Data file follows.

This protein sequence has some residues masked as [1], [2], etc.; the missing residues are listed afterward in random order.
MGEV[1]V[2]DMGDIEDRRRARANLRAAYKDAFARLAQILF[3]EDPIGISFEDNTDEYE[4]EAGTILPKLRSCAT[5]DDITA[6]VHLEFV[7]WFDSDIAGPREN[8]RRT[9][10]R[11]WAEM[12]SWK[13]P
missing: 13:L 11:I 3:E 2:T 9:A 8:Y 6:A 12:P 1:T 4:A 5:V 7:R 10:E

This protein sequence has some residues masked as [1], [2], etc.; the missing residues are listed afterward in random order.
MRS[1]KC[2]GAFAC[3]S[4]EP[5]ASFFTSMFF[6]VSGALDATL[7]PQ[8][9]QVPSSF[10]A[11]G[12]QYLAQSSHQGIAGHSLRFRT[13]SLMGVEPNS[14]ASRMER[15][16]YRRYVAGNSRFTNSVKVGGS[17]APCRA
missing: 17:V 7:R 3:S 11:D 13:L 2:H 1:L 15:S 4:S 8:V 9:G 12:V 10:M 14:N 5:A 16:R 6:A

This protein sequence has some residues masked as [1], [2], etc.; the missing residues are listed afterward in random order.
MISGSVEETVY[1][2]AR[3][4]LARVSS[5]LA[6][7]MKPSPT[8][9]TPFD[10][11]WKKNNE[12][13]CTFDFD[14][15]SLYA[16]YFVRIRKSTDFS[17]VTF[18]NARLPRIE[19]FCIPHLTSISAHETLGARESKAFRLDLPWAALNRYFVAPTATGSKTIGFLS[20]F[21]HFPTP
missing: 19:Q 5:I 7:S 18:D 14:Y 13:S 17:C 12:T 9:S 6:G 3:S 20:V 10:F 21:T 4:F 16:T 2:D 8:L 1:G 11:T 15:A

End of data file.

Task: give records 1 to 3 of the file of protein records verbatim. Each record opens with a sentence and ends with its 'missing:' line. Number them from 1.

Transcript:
This protein sequence has some residues masked as [1], [2], etc.; the missing residues are listed afterward in random order.
MGEV[1]V[2]DMGDIEDRRRARANLRAAYKDAFARLAQILF[3]EDPIGISFEDNTDEYE[4]EAGTILPKLRSCAT[5]DDITA[6]VHLEFV[7]WFDSDIAGPREN[8]RRT[9][10]R[11]WAEM[12]SWK[13]P
missing: 13:L 11:I 3:E 2:T 9:A 8:Y 6:A 12:P 1:T 4:A 5:V 7:R 10:E

This protein sequence has some residues masked as [1], [2], etc.; the missing residues are listed afterward in random order.
MRS[1]KC[2]GAFAC[3]S[4]EP[5]ASFFTSMFF[6]VSGALDATL[7]PQ[8][9]QVPSSF[10]A[11]G[12]QYLAQSSHQGIAGHSLRFRT[13]SLMGVEPNS[14]ASRMER[15][16]YRRYVAGNSRFTNSVKVGGS[17]APCRA
missing: 17:V 7:R 3:S 11:D 13:L 2:H 1:L 15:S 4:S 8:V 9:G 12:V 10:M 14:N 5:A 16:R 6:A

This protein sequence has some residues masked as [1], [2], etc.; the missing residues are listed afterward in random order.
MISGSVEETVY[1][2]AR[3][4]LARVSS[5]LA[6][7]MKPSPT[8][9]TPFD[10][11]WKKNNE[12][13]CTFDFD[14][15]SLYA[16]YFVRIRKSTDFS[17]VTF[18]NARLPRIE[19]FCIPHLTSISAHETLGARESKAFRLDLPWAALNRYFVAPTATGSKTIGFLS[20]F[21]HFPTP
missing: 19:Q 5:I 7:S 18:D 14:Y 13:S 17:C 12:T 9:S 6:G 3:S 20:V 10:F 21:T 4:F 16:T 2:D 8:L 1:G 11:T 15:A